Scammers are taking advantage of COVID contact tracing to steal personal information, according to federal officials. Spoofing actual contact tracing numbers makes phone calls appear legitimate, and email addresses can appear valid, which help scammers pose as contact tracers who track people who have been exposed or infected with the coronavirus. So how can you tell the difference?
What to Expect
A contact tracer from your state health department might call if you’ve been exposed to COVID-19. But scammers are pretending to be contact tracers, too. Here are 5 ways you can spot the scam.
- Real contact tracers won’t ask you for money:
Only scammers insist on payment by gift card, money transfer, or cryptocurrency.
- Contact tracing doesn’t require your bank account or credit card number:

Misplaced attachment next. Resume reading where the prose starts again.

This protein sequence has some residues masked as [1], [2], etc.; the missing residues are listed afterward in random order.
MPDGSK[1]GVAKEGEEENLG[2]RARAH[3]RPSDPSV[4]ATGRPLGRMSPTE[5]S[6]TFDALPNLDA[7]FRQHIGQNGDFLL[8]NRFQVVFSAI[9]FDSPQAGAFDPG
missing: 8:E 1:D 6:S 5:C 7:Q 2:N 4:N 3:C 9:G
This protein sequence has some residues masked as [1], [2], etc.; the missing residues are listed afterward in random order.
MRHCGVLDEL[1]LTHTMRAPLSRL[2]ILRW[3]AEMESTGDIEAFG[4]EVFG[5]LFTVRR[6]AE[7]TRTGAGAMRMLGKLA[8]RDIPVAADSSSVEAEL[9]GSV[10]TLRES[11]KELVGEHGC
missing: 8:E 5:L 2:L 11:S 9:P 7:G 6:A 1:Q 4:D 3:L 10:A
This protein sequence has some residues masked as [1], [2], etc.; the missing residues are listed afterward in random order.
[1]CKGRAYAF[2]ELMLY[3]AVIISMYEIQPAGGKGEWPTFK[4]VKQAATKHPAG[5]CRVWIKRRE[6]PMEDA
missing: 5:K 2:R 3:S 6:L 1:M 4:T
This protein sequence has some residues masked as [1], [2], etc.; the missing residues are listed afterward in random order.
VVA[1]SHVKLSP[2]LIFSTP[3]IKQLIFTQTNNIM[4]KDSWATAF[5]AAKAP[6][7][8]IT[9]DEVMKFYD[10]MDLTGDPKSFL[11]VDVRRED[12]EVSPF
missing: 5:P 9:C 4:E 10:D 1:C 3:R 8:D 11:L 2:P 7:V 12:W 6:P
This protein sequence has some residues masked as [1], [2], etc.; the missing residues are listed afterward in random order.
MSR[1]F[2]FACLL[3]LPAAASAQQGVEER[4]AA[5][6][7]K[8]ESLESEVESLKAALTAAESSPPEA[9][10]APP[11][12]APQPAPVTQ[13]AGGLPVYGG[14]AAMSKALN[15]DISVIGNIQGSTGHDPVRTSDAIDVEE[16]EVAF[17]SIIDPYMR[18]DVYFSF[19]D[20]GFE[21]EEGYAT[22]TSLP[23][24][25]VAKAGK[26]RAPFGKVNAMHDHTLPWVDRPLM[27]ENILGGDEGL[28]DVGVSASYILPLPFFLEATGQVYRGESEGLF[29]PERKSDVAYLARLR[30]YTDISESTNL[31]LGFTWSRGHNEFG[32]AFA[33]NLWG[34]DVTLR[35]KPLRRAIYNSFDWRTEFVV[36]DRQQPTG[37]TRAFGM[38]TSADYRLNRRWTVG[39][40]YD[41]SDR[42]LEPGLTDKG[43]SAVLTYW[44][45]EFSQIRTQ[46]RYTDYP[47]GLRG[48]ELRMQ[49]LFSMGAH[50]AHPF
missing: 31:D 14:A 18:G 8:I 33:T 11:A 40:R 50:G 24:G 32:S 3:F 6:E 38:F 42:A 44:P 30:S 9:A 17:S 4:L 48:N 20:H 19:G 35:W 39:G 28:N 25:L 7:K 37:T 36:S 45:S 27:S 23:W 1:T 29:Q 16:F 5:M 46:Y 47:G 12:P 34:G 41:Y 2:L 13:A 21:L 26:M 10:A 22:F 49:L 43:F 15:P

Never share account information with anybody who contacts you asking for it.
- Legitimate contact tracers will never ask for your Social Security number:
Never give any part of your Social Security number to anyone who contacts you.
- Your immigration status doesn’t matter for contact tracing, so real tracers won’t ask:
If they do, you can bet it’s a scam.
Do not click on a link in a text or email:
Doing so can download malware onto your device.